Review: Bezwering – Aan de wormen overgeleverd

Bezwering – Aan de wormen overgeleverd (Ván Records)
Review by Milos Sebalj

One thing fans have come to expect out of Ván Records is quality. A label that quickly grew in status, to become one of the most respected in the underground, owes it all to their exquisite taste in discovering relatively unknown names and growing further alongside them. This young Dutch quintet fits perfectly to their roster, both musically and philosophically. Speaking of youth, members of Bezwering are no newcomers, although the name of the band is relatively fresh, with just one demo recording prior to the debut full length. And the fact is clearly heard on “Aan de wormen overgeleverd”.

Black metal is the name of the game. Bezwering presents a clever use of primeval means to their favor. Scandinavian second wave is what drives the Dutchmen’s creativity. That’s no secret, after listening to the album. However, characterizing their soundscape, their primary concern is the atmosphere, instead of raw brutality. Don’t get me wrong, this is no melancholic or depressive weep. Not even close. The aura surrounding “Aan de wormen overgeleverd” comes much closer to so called epic approach. This is especially felt in the magnificent use of lead guitars and amplified by the deep clean (choral) voices in combination with traditional screams. Use track 7 for reference. “The tragedy of the forgotten deceased” claims the liner note in the info sheet, describing the thought behind the song. Thinking of doom metal, aren’t you? And you are not far from the truth, as a certain dose of the genre does float around the album in its entirety. Still, it is just a subtle hint instead of the prevailing force. There is still a substantial amount of classical black metal aggression to be found on the record. But, these parts are nicely fitted in, so that no one can accuse Bezwering of primitiveness for the sake of being primitive. For a clear example of the thought put behind this work, I will once again turn to the mentioned liner notes that explain the theme of each track. It helps a lot if you are a stranger to the language as I am.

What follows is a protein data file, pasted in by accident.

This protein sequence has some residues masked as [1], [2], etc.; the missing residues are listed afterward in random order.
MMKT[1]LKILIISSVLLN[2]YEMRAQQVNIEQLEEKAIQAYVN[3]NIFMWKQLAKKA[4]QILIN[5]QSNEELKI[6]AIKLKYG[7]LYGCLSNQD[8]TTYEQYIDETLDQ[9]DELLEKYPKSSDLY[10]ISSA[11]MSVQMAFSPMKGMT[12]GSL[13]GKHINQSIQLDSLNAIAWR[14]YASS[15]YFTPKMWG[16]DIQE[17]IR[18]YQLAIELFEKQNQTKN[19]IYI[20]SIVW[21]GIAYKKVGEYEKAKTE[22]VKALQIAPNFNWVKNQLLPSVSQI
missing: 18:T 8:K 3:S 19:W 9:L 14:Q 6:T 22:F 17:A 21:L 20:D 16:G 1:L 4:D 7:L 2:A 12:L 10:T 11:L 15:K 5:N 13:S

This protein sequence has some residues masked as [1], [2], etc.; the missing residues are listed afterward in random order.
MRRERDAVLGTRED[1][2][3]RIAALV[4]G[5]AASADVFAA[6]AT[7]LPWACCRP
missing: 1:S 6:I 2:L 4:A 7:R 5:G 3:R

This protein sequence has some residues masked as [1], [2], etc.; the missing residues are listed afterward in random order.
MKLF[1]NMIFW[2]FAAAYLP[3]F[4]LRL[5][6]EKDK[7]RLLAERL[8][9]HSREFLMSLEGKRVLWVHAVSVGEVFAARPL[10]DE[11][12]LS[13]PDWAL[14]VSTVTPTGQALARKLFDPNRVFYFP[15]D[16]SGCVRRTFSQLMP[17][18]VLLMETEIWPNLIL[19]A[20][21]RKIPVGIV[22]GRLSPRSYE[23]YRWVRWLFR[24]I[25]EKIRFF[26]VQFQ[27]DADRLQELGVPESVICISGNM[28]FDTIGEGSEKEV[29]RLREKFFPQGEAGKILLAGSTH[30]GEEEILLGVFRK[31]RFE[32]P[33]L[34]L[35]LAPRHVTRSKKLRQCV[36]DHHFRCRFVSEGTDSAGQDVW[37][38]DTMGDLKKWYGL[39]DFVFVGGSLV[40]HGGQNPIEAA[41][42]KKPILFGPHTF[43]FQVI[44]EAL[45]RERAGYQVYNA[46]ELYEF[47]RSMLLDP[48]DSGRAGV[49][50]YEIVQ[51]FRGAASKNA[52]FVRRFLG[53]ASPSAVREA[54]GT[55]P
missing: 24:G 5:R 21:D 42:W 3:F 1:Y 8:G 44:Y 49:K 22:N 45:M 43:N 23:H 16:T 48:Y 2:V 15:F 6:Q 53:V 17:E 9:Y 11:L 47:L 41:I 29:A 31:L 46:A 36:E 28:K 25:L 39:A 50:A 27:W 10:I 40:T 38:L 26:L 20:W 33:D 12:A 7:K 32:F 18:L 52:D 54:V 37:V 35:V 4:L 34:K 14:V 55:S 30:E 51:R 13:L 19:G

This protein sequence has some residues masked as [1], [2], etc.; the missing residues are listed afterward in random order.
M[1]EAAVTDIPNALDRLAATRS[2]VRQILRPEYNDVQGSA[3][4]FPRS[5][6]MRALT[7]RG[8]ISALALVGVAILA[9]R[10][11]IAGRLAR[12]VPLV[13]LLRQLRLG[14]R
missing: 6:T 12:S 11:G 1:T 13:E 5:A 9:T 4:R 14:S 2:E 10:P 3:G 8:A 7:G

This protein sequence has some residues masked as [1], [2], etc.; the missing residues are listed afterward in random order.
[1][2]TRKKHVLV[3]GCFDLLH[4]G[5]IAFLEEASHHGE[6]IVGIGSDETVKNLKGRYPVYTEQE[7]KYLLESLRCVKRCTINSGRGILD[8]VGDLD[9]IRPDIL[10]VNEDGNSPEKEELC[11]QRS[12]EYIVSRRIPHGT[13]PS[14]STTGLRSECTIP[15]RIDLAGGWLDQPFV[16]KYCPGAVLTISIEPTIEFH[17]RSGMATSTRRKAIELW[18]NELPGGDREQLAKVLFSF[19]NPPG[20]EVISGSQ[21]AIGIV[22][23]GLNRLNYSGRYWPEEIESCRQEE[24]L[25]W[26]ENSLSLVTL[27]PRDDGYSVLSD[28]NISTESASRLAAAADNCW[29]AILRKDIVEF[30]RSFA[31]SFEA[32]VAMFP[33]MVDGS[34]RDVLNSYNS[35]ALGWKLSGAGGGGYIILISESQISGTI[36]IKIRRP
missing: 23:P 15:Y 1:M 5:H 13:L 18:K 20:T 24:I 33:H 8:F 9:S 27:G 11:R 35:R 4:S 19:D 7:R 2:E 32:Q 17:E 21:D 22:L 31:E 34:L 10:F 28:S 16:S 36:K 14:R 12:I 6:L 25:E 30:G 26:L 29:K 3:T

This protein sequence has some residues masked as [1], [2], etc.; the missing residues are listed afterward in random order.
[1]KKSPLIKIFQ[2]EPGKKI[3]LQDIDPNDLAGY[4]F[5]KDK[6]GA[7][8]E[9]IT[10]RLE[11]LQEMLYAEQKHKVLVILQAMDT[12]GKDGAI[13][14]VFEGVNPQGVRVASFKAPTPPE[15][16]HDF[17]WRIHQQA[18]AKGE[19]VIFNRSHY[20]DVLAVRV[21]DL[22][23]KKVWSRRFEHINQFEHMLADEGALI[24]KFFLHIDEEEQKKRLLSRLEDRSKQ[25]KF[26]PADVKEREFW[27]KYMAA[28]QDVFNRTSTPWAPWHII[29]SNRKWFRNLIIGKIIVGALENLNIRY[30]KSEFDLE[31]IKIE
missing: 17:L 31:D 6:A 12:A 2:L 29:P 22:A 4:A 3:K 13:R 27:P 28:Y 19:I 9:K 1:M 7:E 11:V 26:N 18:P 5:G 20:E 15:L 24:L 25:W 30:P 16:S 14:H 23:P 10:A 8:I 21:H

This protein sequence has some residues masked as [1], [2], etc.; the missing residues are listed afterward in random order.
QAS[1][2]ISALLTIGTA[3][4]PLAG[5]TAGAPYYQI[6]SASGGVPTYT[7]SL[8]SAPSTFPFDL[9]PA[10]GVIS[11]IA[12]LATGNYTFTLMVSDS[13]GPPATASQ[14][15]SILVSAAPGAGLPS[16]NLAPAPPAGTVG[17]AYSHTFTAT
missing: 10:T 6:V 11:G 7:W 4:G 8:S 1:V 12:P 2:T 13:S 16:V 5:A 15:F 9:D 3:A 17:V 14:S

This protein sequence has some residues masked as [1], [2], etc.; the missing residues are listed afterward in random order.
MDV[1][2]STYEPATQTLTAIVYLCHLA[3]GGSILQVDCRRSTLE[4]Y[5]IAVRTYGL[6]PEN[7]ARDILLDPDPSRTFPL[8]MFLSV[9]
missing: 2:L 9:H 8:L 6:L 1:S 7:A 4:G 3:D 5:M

There is no rush in the ranks of Bezwering. Their songs do not punch with unnecessary speed. The songs on “Aan de wormen overgeleverd” hit much deeper than the norms of old school black metal dictate. Thus, the album avoids the narrow minded fan base, and goes straight to the mind instead of the muscle. A broad perception of insanity, tragedy and death is what makes it special. Now, as I say special, there are certainly bands out there roaming along the similar paths. Especially among the Ván Records productions. However, as similar they are, so are they quite versatile and one can make a clear distinction between such acts. That is the case with Bezwering too. As already said, they use the patterns long ago invented. The point of distinction remains the fact that they are using them in a thoughtful way, steering clear of the clichés and driving forth on their own.

A name to follow, for sure, since I’m left with the feeling this record, as good as it is, doesn’t quite reach the pinnacle of what Bezwering is capable of. The Dutch black metal scene, once again, expels another hidden gem.

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